Miscellaneous · Seasonals

12 Days of Christmas: A Cradle for Priest Myoue

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The greatest cradle, complete with the greatest mobile of all-time

For the gods in Kyousougiga, it seems that abandoning all responsibility is part of the job. When the young Yakushimaru first receives the power of creation from his father, the former Priest Myoue, it seems that he inherits his father’s and grandfather’s habit of abandoning all their obligations as well. And why shouldn’t he? After all, it’s only fair that he expects someone to take his place, just as his father and grandfather did before him! It’s not like he wanted to be brought back to life anyways! Why should he be any different from the people who held the job before him!

So the priest sits alone in his cradle, wasting away his immortality and his talents by pushing leadership onto his brother and sister. He tries to lead to a normal life, bickering with rabbits who attempt to steal his soda and chasing after girls, while rarely showing up to the council that he was supposed to lead. He lies about in Wonderland where nothing is born and nothing dies, waiting day after day by the train station for his parents to come back, just so he can thrust his responsibilities back onto them and end it.

It can be frustrating to live in a town which only reminds one of one’s self, especially when one wants nothing to do with who he currently is. For the death-seeking Yakushimaru, nothing could be more annoying than having to live in the nigh-indestructible Mirror Kyoto when it only reminds him of himself. It’s aggravating to be forced into spaces which only remind one of burdens one doesn’t want and even more so when such a place takes the form of something as patronizing as an oversized crib, complete with fake stars dangling from the ceiling. Usually when a person can’t stand the place they live in, they change things or move on, but in a world where only the unnecessary can be shipped off and everything else stays the same, everything can start to feel like a hell.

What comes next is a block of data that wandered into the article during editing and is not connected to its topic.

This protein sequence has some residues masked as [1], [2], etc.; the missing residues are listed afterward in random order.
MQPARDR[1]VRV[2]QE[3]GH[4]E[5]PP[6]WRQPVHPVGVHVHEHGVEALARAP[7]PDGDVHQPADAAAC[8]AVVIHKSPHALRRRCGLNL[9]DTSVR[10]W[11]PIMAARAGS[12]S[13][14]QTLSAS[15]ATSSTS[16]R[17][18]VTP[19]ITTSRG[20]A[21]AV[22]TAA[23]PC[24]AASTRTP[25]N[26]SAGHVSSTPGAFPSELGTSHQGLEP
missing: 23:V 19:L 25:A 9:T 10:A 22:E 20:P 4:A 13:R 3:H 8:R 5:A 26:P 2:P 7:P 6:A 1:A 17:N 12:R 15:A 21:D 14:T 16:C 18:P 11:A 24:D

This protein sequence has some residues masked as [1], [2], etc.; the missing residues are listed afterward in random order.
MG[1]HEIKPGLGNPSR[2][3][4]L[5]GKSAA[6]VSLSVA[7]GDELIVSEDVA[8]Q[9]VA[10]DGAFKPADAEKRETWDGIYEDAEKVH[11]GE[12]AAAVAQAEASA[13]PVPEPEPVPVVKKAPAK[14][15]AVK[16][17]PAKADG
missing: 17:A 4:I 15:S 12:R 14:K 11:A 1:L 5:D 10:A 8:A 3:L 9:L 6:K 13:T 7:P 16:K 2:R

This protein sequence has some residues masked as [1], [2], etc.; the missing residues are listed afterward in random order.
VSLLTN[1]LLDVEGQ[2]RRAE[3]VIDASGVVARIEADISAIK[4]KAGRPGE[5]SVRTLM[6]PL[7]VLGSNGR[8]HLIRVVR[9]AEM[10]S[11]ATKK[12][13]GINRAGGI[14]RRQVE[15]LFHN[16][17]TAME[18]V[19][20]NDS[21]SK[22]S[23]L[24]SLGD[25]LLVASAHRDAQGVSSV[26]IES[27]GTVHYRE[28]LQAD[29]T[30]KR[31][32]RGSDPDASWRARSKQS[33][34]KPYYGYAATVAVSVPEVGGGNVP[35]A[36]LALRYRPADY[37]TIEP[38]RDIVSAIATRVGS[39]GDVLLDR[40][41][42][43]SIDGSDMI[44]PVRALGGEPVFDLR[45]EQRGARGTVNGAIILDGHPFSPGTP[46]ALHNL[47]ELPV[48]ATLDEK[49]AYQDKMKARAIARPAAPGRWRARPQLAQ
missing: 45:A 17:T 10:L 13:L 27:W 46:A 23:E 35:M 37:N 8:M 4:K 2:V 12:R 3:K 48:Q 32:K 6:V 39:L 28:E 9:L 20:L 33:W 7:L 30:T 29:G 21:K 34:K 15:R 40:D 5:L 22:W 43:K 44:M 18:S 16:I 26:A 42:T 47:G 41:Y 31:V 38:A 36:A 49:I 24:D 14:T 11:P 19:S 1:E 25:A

However, despite the young Myoue’s attempts to convince himself that his greatest loss that day in the snow was his own death, it is clear that what he wants back most is a family. When forced to confront the fear of his family fading away again, Myoue finally assumes responsibility and refusing to lose the last of his siblings, chases down Koto, breaks out of his crib, and tells his granddad to fuck off. No longer a baby stuck in a cage made by his father and no longer willing to pin his obligations onto others, he finally assumes the responsibilities of an adult and rises to all the challenges that his new name requires. Free from all the illusions of maturity he had before, Yakushimaru’s finally grown up, even if it took him a few more decades more than others to do so.

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